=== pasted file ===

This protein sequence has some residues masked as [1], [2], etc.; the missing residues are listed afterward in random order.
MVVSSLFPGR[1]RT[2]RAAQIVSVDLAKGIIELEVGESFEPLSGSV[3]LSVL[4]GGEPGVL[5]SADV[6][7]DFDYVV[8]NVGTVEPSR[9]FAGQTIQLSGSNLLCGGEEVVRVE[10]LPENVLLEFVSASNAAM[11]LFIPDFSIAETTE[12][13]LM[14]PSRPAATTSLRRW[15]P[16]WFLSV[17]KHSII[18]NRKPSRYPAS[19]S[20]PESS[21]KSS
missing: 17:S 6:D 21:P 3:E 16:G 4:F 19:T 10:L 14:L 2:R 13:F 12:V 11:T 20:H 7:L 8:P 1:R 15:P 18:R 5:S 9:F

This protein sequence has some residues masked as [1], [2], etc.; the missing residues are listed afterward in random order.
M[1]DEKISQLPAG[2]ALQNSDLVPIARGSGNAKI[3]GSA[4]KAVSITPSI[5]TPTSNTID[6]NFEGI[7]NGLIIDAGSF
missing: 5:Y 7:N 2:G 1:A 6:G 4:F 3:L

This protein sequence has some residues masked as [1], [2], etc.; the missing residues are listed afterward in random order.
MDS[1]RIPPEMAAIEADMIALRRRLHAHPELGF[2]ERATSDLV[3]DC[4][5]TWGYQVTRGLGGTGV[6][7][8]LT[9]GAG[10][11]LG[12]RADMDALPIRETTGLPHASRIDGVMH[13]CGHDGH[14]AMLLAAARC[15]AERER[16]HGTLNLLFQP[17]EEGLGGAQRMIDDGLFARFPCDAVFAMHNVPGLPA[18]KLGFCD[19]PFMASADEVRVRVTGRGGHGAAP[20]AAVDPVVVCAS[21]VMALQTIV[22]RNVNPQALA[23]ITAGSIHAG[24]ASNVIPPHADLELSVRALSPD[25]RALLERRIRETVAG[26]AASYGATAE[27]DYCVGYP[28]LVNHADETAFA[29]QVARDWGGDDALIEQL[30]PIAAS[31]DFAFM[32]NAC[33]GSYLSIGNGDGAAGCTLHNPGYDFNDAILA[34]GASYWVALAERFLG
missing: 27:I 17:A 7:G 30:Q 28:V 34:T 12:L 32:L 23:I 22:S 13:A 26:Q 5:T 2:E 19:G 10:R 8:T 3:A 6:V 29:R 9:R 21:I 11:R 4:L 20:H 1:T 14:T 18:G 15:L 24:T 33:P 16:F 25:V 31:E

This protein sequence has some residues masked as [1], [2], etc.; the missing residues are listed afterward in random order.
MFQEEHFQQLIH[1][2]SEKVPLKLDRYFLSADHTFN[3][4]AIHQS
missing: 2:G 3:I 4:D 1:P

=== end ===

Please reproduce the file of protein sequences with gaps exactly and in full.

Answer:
This protein sequence has some residues masked as [1], [2], etc.; the missing residues are listed afterward in random order.
MVVSSLFPGR[1]RT[2]RAAQIVSVDLAKGIIELEVGESFEPLSGSV[3]LSVL[4]GGEPGVL[5]SADV[6][7]DFDYVV[8]NVGTVEPSR[9]FAGQTIQLSGSNLLCGGEEVVRVE[10]LPENVLLEFVSASNAAM[11]LFIPDFSIAETTE[12][13]LM[14]PSRPAATTSLRRW[15]P[16]WFLSV[17]KHSII[18]NRKPSRYPAS[19]S[20]PESS[21]KSS
missing: 17:S 6:D 21:P 3:E 16:G 4:F 19:T 10:L 14:L 2:R 13:F 12:V 11:T 20:H 7:L 8:P 1:R 15:P 18:R 5:S 9:F

This protein sequence has some residues masked as [1], [2], etc.; the missing residues are listed afterward in random order.
M[1]DEKISQLPAG[2]ALQNSDLVPIARGSGNAKI[3]GSA[4]KAVSITPSI[5]TPTSNTID[6]NFEGI[7]NGLIIDAGSF
missing: 5:Y 7:N 2:G 1:A 6:G 4:F 3:L

This protein sequence has some residues masked as [1], [2], etc.; the missing residues are listed afterward in random order.
MDS[1]RIPPEMAAIEADMIALRRRLHAHPELGF[2]ERATSDLV[3]DC[4][5]TWGYQVTRGLGGTGV[6][7][8]LT[9]GAG[10][11]LG[12]RADMDALPIRETTGLPHASRIDGVMH[13]CGHDGH[14]AMLLAAARC[15]AERER[16]HGTLNLLFQP[17]EEGLGGAQRMIDDGLFARFPCDAVFAMHNVPGLPA[18]KLGFCD[19]PFMASADEVRVRVTGRGGHGAAP[20]AAVDPVVVCAS[21]VMALQTIV[22]RNVNPQALA[23]ITAGSIHAG[24]ASNVIPPHADLELSVRALSPD[25]RALLERRIRETVAG[26]AASYGATAE[27]DYCVGYP[28]LVNHADETAFA[29]QVARDWGGDDALIEQL[30]PIAAS[31]DFAFM[32]NAC[33]GSYLSIGNGDGAAGCTLHNPGYDFNDAILA[34]GASYWVALAERFLG
missing: 27:I 17:A 7:G 30:Q 28:V 34:T 12:L 32:L 23:I 22:S 13:A 26:Q 5:T 2:E 19:G 10:R 8:T 3:A 6:V 29:R 9:R 21:I 11:R 4:L 20:H 1:T 14:T 18:G 15:L 24:T 33:P 16:F 25:V 31:E

This protein sequence has some residues masked as [1], [2], etc.; the missing residues are listed afterward in random order.
MFQEEHFQQLIH[1][2]SEKVPLKLDRYFLSADHTFN[3][4]AIHQS
missing: 2:G 3:I 4:D 1:P